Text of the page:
To analyze elevational changes of chemical soil properties and the influence of road proximity, we used linear mixed-effects models (R package “lmerTest”; Kuznetsova et al., 2017). Models were fitted with each of the eight investigated soil variables as response, and elevation, proximity to roads (roadside or -distant plot) and their interaction as fixed effects. Sampling location nested in road identity was added as random factor. Elevation was scaled prior to analyses. Because the interaction term was never significant, a simplified model without the interaction was fitted. P-values were calculated from F-statistics of type III sum of squares with Satterthwaite approximation to estimate the denominator degrees of freedom. We visually checked, if model assumptions were met, and transformed the response variables if necessary. This was the case for soil N and soil Mg concentrations, soil C:P and N:P ratios (log-transformed) and for soil Ca and soil K concentration and CEC (square-root-transformed). Additionally, we fitted models with the same structure, but including the quadratic term of elevation, using its second-order polynomial. We compared the AIC (Akaike’s Information Criterion) of linear and quadratic models and considered those with lower AIC as the better models. For soil pH, C:P ratio and K, the quadratic model had a lower AIC than the linear one.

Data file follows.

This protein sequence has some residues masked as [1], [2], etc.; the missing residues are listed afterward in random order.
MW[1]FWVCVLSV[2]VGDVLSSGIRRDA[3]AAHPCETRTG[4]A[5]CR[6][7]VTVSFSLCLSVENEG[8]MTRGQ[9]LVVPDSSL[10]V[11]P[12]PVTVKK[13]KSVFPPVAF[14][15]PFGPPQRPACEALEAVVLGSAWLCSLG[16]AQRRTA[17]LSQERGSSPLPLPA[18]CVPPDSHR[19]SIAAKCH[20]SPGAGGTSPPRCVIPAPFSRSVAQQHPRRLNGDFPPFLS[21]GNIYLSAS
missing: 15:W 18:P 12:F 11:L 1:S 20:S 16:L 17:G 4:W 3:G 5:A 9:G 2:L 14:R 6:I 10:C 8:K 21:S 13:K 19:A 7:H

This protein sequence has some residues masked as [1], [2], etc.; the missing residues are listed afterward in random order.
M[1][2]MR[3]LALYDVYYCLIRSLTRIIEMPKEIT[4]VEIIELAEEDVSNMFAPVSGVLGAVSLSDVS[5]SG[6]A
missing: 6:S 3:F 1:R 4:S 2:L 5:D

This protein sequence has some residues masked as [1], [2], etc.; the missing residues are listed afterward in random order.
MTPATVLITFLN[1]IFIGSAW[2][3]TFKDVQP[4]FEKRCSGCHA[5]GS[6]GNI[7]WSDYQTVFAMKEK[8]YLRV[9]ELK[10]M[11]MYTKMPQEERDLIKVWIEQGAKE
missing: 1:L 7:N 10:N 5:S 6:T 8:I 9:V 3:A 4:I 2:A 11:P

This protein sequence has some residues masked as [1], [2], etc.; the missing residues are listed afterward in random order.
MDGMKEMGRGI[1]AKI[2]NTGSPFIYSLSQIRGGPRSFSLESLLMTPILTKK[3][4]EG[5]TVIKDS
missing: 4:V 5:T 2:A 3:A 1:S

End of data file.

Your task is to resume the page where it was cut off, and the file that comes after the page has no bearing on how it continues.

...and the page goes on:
To test and compare the effects of soil properties, temperature and road proximity, we used a multivariate generalized linear mixed model based on a Markov Chain Monte Carlo sampler (“MCMCglmm” function in the R package “MCMCglmm”; Hadfield, 2010). Response variables were the CWMs of SLA, LDMC, leaf N, leaf N:P, and leaf C:P, Rao’s Q of these traits (multi-trait functional diversity) and species richness. All response variables were scaled and, if necessary, transformed prior to scaling. This was the case for SLA, leaf C:P ratio, Rao’s Q, and species richness (log-transformed). As predictors we included temperature of the warmest and of the coldest quarter, proximity to roads (roadside or distant plot), and chemical soil properties, summarized by using the values of the first three axes of the PCA described above. We also permitted the interactions between road proximity and soil variables. All predictors were scaled, which allows to directly compare their effect sizes. The random effect of sampling location nested in road was added to control for the fact that all response variables were measured in the same plots. The model was fitted with a Gaussian distribution for all response variables. We ran the model with 100,000 iteration steps, discarded the first 10,000 samples as burn-in and thinned the remaining samples by storing every 25th iteration step.